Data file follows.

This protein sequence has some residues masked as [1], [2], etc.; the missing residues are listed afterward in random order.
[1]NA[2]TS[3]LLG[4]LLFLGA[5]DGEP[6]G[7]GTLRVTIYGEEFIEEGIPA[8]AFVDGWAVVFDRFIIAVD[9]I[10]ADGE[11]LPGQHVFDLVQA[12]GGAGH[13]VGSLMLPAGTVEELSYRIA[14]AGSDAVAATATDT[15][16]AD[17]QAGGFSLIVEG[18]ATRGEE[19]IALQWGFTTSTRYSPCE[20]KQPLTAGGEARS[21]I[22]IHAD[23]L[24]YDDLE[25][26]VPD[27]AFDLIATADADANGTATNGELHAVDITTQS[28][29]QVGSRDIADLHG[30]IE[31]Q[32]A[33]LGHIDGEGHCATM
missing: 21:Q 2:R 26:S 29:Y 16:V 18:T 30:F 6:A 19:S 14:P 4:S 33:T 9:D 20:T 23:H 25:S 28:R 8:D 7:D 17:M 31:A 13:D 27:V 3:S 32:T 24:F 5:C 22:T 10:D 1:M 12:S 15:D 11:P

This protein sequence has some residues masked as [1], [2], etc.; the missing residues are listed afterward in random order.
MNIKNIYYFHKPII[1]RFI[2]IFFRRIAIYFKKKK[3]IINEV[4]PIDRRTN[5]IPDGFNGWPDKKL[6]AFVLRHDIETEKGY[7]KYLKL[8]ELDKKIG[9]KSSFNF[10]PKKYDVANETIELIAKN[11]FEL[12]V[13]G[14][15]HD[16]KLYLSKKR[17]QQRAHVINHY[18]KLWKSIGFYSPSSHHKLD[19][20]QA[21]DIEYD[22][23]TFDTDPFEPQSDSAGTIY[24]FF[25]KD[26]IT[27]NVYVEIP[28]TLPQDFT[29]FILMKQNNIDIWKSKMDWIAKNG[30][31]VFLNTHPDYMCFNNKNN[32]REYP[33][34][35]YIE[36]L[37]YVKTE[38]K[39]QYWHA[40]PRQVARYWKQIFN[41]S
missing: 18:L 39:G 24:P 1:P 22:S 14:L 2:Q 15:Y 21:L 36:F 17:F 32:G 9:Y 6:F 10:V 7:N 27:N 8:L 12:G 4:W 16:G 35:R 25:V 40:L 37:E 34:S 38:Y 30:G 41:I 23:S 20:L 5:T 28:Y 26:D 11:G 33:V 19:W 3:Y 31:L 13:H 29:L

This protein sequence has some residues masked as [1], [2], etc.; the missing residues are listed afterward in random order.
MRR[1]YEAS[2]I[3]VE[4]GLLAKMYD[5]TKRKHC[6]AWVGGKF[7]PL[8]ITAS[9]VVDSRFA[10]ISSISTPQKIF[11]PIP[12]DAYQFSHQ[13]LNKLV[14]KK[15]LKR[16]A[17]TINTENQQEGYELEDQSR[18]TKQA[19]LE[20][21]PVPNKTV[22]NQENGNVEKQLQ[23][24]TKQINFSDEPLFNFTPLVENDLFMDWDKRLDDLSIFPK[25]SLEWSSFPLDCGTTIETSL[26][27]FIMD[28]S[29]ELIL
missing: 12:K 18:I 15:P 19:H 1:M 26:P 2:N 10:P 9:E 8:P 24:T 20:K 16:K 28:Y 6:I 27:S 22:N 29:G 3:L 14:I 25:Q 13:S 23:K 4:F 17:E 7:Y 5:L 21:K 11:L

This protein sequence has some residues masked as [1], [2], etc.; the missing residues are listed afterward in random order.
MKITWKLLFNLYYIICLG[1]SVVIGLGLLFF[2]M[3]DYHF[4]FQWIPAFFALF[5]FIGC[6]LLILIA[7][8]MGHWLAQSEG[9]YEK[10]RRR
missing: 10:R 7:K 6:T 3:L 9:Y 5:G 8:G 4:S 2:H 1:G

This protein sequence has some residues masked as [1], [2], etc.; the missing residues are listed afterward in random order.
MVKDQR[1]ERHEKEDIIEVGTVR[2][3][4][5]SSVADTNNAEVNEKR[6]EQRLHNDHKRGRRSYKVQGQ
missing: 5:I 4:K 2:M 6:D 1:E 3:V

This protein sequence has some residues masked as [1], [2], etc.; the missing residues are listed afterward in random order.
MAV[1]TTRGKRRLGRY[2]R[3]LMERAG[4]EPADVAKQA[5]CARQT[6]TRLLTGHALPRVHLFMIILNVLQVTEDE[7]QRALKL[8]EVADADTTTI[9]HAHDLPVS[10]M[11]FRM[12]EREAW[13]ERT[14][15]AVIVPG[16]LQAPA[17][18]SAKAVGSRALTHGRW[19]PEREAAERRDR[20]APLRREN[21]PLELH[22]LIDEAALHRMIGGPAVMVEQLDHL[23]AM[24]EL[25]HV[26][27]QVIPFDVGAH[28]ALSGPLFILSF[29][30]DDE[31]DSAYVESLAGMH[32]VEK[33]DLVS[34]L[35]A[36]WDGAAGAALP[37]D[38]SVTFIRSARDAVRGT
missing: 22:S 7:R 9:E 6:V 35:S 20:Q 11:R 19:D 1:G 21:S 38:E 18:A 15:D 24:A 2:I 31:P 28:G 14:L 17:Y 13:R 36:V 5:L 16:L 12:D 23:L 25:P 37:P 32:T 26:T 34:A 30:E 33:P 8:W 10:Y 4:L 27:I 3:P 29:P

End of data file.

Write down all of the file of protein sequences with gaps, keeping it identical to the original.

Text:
This protein sequence has some residues masked as [1], [2], etc.; the missing residues are listed afterward in random order.
[1]NA[2]TS[3]LLG[4]LLFLGA[5]DGEP[6]G[7]GTLRVTIYGEEFIEEGIPA[8]AFVDGWAVVFDRFIIAVD[9]I[10]ADGE[11]LPGQHVFDLVQA[12]GGAGH[13]VGSLMLPAGTVEELSYRIA[14]AGSDAVAATATDT[15][16]AD[17]QAGGFSLIVEG[18]ATRGEE[19]IALQWGFTTSTRYSPCE[20]KQPLTAGGEARS[21]I[22]IHAD[23]L[24]YDDLE[25][26]VPD[27]AFDLIATADADANGTATNGELHAVDITTQS[28][29]QVGSRDIADLHG[30]IE[31]Q[32]A[33]LGHIDGEGHCATM
missing: 21:Q 2:R 26:S 29:Y 16:V 18:T 30:F 6:A 19:S 14:P 4:S 33:T 9:D 20:T 23:H 25:S 28:R 8:D 7:D 17:M 31:A 13:D 27:V 3:S 32:T 24:F 5:C 22:T 10:D 1:M 12:S 15:D 11:P

This protein sequence has some residues masked as [1], [2], etc.; the missing residues are listed afterward in random order.
MNIKNIYYFHKPII[1]RFI[2]IFFRRIAIYFKKKK[3]IINEV[4]PIDRRTN[5]IPDGFNGWPDKKL[6]AFVLRHDIETEKGY[7]KYLKL[8]ELDKKIG[9]KSSFNF[10]PKKYDVANETIELIAKN[11]FEL[12]V[13]G[14][15]HD[16]KLYLSKKR[17]QQRAHVINHY[18]KLWKSIGFYSPSSHHKLD[19][20]QA[21]DIEYD[22][23]TFDTDPFEPQSDSAGTIY[24]FF[25]KD[26]IT[27]NVYVEIP[28]TLPQDFT[29]FILMKQNNIDIWKSKMDWIAKNG[30][31]VFLNTHPDYMCFNNKNN[32]REYP[33][34][35]YIE[36]L[37]YVKTE[38]K[39]QYWHA[40]PRQVARYWKQIFN[41]S
missing: 18:L 39:G 24:P 1:P 22:S 14:L 2:Q 15:Y 21:L 36:F 17:F 32:G 9:Y 6:F 10:V 7:N 27:N 8:L 12:G 4:W 16:G 35:R 25:V 40:L 37:E 34:S 38:Y 30:G 41:I 23:S 20:L 5:T 28:Y 26:D 11:G 33:V 19:W 3:Y 31:L 13:H 29:L

This protein sequence has some residues masked as [1], [2], etc.; the missing residues are listed afterward in random order.
MRR[1]YEAS[2]I[3]VE[4]GLLAKMYD[5]TKRKHC[6]AWVGGKF[7]PL[8]ITAS[9]VVDSRFA[10]ISSISTPQKIF[11]PIP[12]DAYQFSHQ[13]LNKLV[14]KK[15]LKR[16]A[17]TINTENQQEGYELEDQSR[18]TKQA[19]LE[20][21]PVPNKTV[22]NQENGNVEKQLQ[23][24]TKQINFSDEPLFNFTPLVENDLFMDWDKRLDDLSIFPK[25]SLEWSSFPLDCGTTIETSL[26][27]FIMD[28]S[29]ELIL
missing: 12:K 18:I 15:P 19:H 1:M 26:P 2:N 10:P 9:E 8:P 24:T 20:K 16:K 28:Y 6:I 27:S 22:N 29:G 3:L 14:I 25:Q 13:S 23:K 4:F 17:E 7:Y 5:L 21:K 11:L

This protein sequence has some residues masked as [1], [2], etc.; the missing residues are listed afterward in random order.
MKITWKLLFNLYYIICLG[1]SVVIGLGLLFF[2]M[3]DYHF[4]FQWIPAFFALF[5]FIGC[6]LLILIA[7][8]MGHWLAQSEG[9]YEK[10]RRR
missing: 10:R 7:K 6:T 3:L 9:Y 5:G 8:G 4:S 2:H 1:G

This protein sequence has some residues masked as [1], [2], etc.; the missing residues are listed afterward in random order.
MVKDQR[1]ERHEKEDIIEVGTVR[2][3][4][5]SSVADTNNAEVNEKR[6]EQRLHNDHKRGRRSYKVQGQ
missing: 5:I 4:K 2:M 6:D 1:E 3:V

This protein sequence has some residues masked as [1], [2], etc.; the missing residues are listed afterward in random order.
MAV[1]TTRGKRRLGRY[2]R[3]LMERAG[4]EPADVAKQA[5]CARQT[6]TRLLTGHALPRVHLFMIILNVLQVTEDE[7]QRALKL[8]EVADADTTTI[9]HAHDLPVS[10]M[11]FRM[12]EREAW[13]ERT[14][15]AVIVPG[16]LQAPA[17][18]SAKAVGSRALTHGRW[19]PEREAAERRDR[20]APLRREN[21]PLELH[22]LIDEAALHRMIGGPAVMVEQLDHL[23]AM[24]EL[25]HV[26][27]QVIPFDVGAH[28]ALSGPLFILSF[29][30]DDE[31]DSAYVESLAGMH[32]VEK[33]DLVS[34]L[35]A[36]WDGAAGAALP[37]D[38]SVTFIRSARDAVRGT
missing: 22:S 7:R 9:E 6:V 35:S 20:Q 11:R 19:D 1:G 21:S 38:E 18:A 15:D 24:A 2:I 31:P 28:G 14:L 17:Y 13:R 36:V 5:L 16:L 12:D 23:L 25:P 37:P 32:T 26:T 34:A 30:E 33:P 8:W 10:Y 4:L 27:I 3:P 29:P